Compare and contrast the philosophies of Thomas Hobbes and John Locke.

Asked on

2 Answers | Add Yours

pohnpei397's profile pic

Posted on (Answer #1)

Locke and Hobbes have similar philosophies in that both of them believe that human beings in a state of nature would have a bad life.  Both of them feel that human beings must create governments in order to protect themselves from the dangers of the state of nature.

They differ, however, with regard to what they think these governments should be like.  Locke is famous for advocating a government that is based on the consent of the governed and is concerned with protecting their rights.  Hobbes, by contrast, believes that individuals must completely give up their rights to an all-powerful sovereign.

In this way, these two men have very different prescriptions for how to get out of what they both agree is a state of nature that is not conducive to human happiness.

thetall's profile pic

Posted on (Answer #2)

Thomas Hobbes and John Locke were both English philosophers. Thomas Hobbes discussed and developed the social contract theory through his book Leviathan. The social contract theory was later supported and interpreted further by John Locke. This theory which was important to the two philosophers explains the relationship between the state and the individual. It asserts that individuals have agreed to relinquish some of their freedoms in order to establish an authority to protect their remaining collective freedoms. Both Thomas Hobbes and John Locke were supporters of liberalism. They both supported individual freedoms and equality.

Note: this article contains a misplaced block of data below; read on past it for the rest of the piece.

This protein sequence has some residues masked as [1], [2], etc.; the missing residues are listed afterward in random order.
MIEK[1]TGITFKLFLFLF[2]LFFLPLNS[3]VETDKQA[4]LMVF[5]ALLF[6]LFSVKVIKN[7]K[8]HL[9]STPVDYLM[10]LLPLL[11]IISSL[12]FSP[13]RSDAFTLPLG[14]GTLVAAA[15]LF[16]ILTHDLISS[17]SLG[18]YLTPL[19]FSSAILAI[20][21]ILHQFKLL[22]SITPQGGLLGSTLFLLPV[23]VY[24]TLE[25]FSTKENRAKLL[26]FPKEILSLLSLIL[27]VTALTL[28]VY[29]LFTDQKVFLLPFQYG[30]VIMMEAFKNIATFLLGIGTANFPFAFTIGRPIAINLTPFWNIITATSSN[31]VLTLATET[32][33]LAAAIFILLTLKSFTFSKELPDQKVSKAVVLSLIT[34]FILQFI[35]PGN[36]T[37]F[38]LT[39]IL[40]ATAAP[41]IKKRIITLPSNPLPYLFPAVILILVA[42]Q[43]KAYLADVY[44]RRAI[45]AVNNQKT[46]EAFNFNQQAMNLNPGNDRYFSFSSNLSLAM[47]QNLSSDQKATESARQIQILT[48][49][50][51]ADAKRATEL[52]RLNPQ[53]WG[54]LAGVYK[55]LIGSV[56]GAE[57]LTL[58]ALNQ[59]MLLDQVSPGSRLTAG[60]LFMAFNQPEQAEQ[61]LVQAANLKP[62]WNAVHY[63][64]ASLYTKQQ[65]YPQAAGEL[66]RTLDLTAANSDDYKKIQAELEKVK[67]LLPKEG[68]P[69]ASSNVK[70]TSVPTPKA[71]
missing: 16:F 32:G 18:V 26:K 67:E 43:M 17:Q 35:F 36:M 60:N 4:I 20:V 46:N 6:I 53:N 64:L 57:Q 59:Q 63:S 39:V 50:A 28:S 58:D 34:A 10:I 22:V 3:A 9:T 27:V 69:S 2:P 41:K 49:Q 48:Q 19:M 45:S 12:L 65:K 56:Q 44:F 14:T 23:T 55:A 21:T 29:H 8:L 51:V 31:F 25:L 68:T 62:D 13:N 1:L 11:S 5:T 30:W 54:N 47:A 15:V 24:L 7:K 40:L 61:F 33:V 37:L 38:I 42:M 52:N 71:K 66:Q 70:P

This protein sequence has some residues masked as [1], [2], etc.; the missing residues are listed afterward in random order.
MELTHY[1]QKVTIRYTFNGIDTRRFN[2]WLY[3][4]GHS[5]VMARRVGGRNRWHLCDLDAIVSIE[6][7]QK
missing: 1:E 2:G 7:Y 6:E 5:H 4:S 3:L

The two philosophers differ in the sense that whereas Thomas Hobbes supported absolutism for the sovereign, John Locke supported the establishment of authority that is subject to the people. John Locke further differed with Hobbes in terms of revolution against the authority by the people. Locke supported revolutions while Hobbes supported absolutism. In this regard, Hobbes did not support the principle of separation of powers that Locke proposed in his discussions.


We’ve answered 288,287 questions. We can answer yours, too.

Ask a question